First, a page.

Wayne Joseph’s Blog

Running with the Big Dog

Elizabeth Truesdell staying health and fit

Keeping moving is the goal of any successful person and the secret to maintaining current weight and size according to Elizebeth Truesdell.

“I basically want to maintain my current size and shape like many women my age,” Truesdell said.  “I wouldn’t mind losing some pounds and inches.”

 Elizabeth_Truesdell_mug      Truesdell is a high school English teacher at Kamehameha Schools Hawaii where she has also advised both yearbook and the school’s newspaper in past years.

“This is my 30th year in the classroom, 26th at Kamehameha,” she said.  “I taught for 17 years at KS Kapalama and am my ninth year here at KS Hawaii.”

Truesdell finds that the workload can be overwhelming and stressful at times and that is why she needs to exercise to combat that stress.

“The paper load for English teachers is notoriously high,” Truesdell said.  “It definitely contributes to the stress at work.”

The solution is simple for her students.

“Of course the students always say that I would have to work less if I assigned less work to them, but well that’s just crazy talk isn’t it?” she said with a wide grin.

She and Joel, her husband of 22 years, met in 1987 as new full time teachers at the Kapalama campus and they don’t have any children of their own.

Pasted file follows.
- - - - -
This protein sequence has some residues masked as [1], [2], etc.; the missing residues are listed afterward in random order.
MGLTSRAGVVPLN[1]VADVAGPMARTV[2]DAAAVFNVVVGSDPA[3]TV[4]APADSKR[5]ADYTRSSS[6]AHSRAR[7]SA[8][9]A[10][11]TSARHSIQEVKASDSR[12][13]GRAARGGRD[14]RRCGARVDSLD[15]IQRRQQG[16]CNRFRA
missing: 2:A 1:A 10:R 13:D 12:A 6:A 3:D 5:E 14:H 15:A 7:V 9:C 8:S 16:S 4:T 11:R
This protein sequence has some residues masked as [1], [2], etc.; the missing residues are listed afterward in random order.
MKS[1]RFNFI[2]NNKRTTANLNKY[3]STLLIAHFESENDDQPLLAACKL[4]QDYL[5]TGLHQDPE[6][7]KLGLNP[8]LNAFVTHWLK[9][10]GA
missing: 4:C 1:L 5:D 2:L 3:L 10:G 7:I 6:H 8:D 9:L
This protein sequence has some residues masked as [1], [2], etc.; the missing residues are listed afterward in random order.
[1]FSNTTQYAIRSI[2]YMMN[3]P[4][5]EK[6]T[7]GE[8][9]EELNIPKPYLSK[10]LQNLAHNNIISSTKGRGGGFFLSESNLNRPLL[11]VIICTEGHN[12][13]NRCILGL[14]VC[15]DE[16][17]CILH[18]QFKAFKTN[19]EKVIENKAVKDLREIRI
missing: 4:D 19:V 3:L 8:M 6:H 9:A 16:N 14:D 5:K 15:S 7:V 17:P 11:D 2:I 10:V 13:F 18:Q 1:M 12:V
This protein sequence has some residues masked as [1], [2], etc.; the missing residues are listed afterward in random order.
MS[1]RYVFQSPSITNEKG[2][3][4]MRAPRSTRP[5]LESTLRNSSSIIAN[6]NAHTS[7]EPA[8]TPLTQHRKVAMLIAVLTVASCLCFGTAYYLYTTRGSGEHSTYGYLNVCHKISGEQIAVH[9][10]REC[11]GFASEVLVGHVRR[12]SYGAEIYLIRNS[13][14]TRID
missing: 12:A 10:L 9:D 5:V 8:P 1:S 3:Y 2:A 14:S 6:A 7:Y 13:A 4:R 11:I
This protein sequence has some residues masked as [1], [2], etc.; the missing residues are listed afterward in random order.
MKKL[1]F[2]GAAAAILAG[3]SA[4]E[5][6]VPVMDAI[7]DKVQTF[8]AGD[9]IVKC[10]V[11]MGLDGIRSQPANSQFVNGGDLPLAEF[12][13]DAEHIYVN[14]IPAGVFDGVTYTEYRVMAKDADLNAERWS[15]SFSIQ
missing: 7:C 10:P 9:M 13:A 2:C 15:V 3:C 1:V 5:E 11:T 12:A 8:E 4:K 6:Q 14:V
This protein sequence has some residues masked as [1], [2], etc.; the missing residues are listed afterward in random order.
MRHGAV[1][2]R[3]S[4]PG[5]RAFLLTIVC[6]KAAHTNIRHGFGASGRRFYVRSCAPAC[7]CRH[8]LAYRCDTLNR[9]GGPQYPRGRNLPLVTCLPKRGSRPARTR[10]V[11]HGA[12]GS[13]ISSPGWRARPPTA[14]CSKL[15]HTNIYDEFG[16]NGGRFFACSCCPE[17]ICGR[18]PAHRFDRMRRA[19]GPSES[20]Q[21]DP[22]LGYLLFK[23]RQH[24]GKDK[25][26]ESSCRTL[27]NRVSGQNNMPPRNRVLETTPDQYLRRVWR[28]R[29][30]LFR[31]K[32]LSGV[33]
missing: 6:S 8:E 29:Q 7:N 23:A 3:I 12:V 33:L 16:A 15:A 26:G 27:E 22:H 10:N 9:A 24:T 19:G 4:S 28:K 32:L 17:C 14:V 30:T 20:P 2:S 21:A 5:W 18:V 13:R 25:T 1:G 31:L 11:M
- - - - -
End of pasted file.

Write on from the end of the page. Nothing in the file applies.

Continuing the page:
“We enjoy borrowing our students and our cross country runners for the years we have them,” 

Truesdell said.

Truesdell serves as an assistant coach for Kamehameha Hawaii girls cross country team and she will run with the team beginning with summer practice and through the season.

“As I age I am slowing down and experiencing more aches and pains,” she said.  “Generally I can say to the girls, I’m middle aged, if you’re behind me you need to pick it up!”

While growing up Truesdell was not competitive in sports preferring to study ballet and jazz dance in upper elementary and middle school according to her.

“I took lots of swimming classes including long distance swimming,” Truesdell said.  “I was so far down the volleyball squad in ninth grade that I don’t even think I had a uniform.”